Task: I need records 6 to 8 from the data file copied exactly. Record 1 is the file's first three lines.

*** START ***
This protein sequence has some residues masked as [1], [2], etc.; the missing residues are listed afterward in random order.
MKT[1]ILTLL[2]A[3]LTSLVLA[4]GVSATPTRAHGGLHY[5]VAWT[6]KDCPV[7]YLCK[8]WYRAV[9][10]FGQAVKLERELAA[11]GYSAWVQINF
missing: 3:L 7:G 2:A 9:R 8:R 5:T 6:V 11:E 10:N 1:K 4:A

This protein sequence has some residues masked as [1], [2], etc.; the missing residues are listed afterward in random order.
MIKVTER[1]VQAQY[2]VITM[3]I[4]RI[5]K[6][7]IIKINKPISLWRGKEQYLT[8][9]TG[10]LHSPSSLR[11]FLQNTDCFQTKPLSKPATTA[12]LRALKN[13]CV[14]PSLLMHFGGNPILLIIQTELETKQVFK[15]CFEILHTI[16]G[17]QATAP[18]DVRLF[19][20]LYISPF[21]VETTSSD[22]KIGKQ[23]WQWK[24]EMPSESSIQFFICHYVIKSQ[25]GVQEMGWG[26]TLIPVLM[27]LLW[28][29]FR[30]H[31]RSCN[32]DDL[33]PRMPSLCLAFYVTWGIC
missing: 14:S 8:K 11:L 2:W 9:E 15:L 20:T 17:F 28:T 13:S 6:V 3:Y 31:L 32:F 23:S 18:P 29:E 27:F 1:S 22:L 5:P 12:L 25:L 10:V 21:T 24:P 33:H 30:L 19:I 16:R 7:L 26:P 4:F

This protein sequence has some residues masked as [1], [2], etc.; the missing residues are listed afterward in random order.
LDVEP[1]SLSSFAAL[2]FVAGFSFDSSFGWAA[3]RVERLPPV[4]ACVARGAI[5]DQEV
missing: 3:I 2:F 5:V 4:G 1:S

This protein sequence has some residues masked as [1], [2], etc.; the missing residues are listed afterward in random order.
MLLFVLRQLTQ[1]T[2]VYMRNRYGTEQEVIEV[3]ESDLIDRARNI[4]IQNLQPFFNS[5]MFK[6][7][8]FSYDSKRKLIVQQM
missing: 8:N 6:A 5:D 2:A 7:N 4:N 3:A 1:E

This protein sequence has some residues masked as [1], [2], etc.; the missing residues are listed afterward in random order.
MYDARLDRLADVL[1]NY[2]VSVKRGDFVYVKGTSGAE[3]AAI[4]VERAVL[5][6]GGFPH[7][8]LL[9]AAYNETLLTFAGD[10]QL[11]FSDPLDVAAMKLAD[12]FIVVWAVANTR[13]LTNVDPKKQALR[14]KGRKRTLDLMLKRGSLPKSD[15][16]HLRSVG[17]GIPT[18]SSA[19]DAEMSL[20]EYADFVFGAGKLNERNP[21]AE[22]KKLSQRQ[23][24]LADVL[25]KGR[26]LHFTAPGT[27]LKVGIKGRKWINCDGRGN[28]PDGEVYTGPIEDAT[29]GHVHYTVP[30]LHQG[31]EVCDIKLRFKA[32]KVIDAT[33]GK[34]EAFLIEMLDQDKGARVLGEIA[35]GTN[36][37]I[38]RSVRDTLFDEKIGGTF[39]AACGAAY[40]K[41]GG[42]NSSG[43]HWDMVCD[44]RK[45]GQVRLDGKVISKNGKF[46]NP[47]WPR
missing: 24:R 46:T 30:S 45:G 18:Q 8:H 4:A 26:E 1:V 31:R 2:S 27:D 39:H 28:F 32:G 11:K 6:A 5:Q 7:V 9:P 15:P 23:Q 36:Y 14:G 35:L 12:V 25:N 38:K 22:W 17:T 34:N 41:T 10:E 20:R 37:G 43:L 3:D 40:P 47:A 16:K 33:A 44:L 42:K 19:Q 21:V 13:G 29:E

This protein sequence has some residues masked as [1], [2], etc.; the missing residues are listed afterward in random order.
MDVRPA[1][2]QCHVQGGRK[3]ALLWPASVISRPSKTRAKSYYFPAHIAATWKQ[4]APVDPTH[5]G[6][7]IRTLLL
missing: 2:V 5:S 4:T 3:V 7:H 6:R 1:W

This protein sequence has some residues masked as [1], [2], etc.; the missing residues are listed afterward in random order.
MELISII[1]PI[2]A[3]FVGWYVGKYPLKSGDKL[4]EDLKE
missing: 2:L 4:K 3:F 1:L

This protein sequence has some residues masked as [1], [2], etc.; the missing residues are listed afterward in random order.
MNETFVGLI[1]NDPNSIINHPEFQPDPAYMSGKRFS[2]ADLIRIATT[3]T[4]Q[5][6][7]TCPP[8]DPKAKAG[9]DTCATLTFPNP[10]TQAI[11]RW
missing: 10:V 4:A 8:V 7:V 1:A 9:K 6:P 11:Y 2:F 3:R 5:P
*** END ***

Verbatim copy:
This protein sequence has some residues masked as [1], [2], etc.; the missing residues are listed afterward in random order.
MDVRPA[1][2]QCHVQGGRK[3]ALLWPASVISRPSKTRAKSYYFPAHIAATWKQ[4]APVDPTH[5]G[6][7]IRTLLL
missing: 2:V 5:S 4:T 3:V 7:H 6:R 1:W

This protein sequence has some residues masked as [1], [2], etc.; the missing residues are listed afterward in random order.
MELISII[1]PI[2]A[3]FVGWYVGKYPLKSGDKL[4]EDLKE
missing: 2:L 4:K 3:F 1:L

This protein sequence has some residues masked as [1], [2], etc.; the missing residues are listed afterward in random order.
MNETFVGLI[1]NDPNSIINHPEFQPDPAYMSGKRFS[2]ADLIRIATT[3]T[4]Q[5][6][7]TCPP[8]DPKAKAG[9]DTCATLTFPNP[10]TQAI[11]RW
missing: 10:V 4:A 8:V 7:V 1:A 9:K 6:P 11:Y 2:F 3:R 5:P